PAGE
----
Corridor H: What the Engineers Don’t See

By Hugh Rogers

When our reports on the Corridor H highway project began appearing as a bimonthly feature, perhaps inevitably they became more technical, more insider baseball. 

So for the September inning, manager-editor John McFerrin sent himself to the plate. With “Corridor H for Dummies,” he gave readers history and context for the current dispute. 

Why did we take on this fight in the first place? John quoted David Elkinton’s book on the first forty years of the Highlands Conservancy. He wrote that from the beginning, we “questioned the basic need” for a four-lane highway on new location tearing through the highlands. Damage was inevitable. And so it has been. 

You can see the damage happening right now, as construction continues (five years and counting) on the Kerens-to-Parsons section. From your car, it’s visible along US 219 south of, and WV 72 just north of Parsons. 

In late October I hiked with friends on the South Haddix Trail, now interrupted by the highway. A tributary of South Haddix Run had been dammed by the road. Below, we could see a series of sediment catchment ponds, obviously filled with the grit that blankets the stream bottom that ruins the habitat for fish. Every time it rains, South Haddix becomes Mud Run. Another rare trout stream abolished.

From a high point above the run, looking east along the huge cut we could see the triple pier of the bridge designed to cross Haddix Run and US 219. The assembly has been slipping downhill. Whom to blame for the blunder is the subject of litigation between the contractor, Kokosing, and the Division of Highways (WVDOH). Meanwhile, attempted remediation continues. Another bridge-building blunder closer to Elkins wasn’t discovered until the highway had been open for several years. It’s being fixed—we hope—during a two-year detour.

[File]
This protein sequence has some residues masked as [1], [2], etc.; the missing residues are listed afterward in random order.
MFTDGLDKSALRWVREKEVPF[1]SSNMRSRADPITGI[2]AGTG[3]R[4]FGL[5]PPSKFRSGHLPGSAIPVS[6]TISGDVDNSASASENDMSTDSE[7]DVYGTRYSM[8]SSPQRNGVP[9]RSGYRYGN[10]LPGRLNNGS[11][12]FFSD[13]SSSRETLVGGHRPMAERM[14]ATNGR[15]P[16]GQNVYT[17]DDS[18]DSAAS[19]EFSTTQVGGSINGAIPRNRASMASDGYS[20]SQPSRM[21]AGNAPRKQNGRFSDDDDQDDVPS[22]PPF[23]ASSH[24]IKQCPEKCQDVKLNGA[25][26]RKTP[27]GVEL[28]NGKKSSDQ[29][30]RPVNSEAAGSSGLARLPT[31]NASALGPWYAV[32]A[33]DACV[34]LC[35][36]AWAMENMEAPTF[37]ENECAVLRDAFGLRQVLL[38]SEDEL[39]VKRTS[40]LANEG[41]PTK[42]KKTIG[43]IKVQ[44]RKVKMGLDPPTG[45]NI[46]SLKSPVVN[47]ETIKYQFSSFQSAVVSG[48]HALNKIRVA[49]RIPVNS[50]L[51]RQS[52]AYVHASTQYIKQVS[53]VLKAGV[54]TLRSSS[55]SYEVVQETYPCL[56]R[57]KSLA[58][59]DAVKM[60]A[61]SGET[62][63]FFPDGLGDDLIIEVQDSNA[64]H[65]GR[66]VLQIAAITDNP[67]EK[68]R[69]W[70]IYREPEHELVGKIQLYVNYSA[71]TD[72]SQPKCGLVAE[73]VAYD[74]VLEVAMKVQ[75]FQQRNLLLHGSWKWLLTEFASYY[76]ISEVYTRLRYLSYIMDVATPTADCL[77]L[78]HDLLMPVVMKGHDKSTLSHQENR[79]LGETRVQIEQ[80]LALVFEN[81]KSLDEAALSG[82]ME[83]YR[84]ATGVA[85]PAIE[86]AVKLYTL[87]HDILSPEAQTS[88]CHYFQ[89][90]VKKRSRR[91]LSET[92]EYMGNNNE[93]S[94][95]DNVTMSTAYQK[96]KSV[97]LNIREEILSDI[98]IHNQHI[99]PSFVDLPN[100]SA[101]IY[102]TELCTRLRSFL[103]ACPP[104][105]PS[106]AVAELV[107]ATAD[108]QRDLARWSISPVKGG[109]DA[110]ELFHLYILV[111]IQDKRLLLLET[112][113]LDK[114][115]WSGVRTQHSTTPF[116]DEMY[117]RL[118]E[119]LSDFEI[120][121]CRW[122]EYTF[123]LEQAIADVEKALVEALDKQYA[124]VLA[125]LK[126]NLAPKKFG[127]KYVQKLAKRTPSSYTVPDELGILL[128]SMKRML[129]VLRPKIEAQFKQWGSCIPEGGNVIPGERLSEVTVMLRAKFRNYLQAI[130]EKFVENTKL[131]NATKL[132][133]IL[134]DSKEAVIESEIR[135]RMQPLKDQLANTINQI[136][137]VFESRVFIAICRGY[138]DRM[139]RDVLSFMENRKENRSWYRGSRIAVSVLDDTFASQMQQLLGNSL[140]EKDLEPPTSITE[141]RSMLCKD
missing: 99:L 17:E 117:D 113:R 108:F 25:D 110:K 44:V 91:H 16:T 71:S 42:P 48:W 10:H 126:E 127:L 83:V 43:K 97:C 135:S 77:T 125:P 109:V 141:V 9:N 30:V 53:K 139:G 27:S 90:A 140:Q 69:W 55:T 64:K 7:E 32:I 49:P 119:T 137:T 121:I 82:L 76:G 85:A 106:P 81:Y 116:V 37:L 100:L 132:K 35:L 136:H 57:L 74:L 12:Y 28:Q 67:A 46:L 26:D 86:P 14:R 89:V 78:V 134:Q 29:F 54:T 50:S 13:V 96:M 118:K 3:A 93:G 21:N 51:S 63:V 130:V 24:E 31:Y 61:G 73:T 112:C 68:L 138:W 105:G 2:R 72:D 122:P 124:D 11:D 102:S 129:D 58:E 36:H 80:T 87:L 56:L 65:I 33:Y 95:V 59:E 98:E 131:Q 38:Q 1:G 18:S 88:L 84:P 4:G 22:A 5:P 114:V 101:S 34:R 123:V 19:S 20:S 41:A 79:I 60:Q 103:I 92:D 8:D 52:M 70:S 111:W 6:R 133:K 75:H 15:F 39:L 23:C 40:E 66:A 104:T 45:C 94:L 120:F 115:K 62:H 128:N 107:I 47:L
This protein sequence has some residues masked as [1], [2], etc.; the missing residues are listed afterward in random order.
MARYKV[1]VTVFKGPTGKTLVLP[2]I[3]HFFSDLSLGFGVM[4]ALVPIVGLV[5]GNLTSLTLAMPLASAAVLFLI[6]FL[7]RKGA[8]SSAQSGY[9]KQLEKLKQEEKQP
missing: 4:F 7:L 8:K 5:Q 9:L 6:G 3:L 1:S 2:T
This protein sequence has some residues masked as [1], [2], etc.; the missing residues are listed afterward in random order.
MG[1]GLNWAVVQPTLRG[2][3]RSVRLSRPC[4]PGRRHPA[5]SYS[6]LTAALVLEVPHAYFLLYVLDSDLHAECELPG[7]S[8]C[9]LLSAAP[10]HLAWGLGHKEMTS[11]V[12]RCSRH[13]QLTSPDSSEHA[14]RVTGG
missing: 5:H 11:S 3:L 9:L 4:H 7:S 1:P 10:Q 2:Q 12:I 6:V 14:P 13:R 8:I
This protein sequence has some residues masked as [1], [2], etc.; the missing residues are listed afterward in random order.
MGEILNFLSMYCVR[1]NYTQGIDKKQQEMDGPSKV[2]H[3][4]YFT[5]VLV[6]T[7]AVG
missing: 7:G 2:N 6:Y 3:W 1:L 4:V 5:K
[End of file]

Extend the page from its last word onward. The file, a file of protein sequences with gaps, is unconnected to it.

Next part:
WVDOH considers such mistakes exceptional. Damage to the environment, though, is taken for granted, handled with paltry fines and paper promises to do better. We saw it along Beaver Creek as the highway extended toward Davis; now we see it on formerly-pristine streams in the National Forest; soon we’re likely to see it on the main stem of the Cheat. As with mines and pipelines, so with highways: the toll shows up in the water. Later, we measure the loss of forest, wetlands, wildlife habitat, and more.

All this was foreseen, as Dave Elkinton wrote, fifty years ago. And sued over, twenty-five years after that. Now, after a settlement agreement following our partial victory in the federal court of appeals, our position is somewhat different. 

Although Transportation Secretary Jimmy Wriston told legislative committees in Charleston and Washington that we are just a little pack of enviros who want to delay the project again, we find ourselves in company with a large majority of businesses in both Thomas and Davis who want a better route that would serve both towns and protect the Blackwater River area. As members of the Tucker County Chamber of Commerce, they participated in a survey on prospective routes for Corridor H. Respondents favored the northern route over the WVDOH alignment, three to one. 

Our allies don’t want any more delay. They know, however, that the Parsons-to-Davis section comes last, in part, because it’s the most difficult section to build.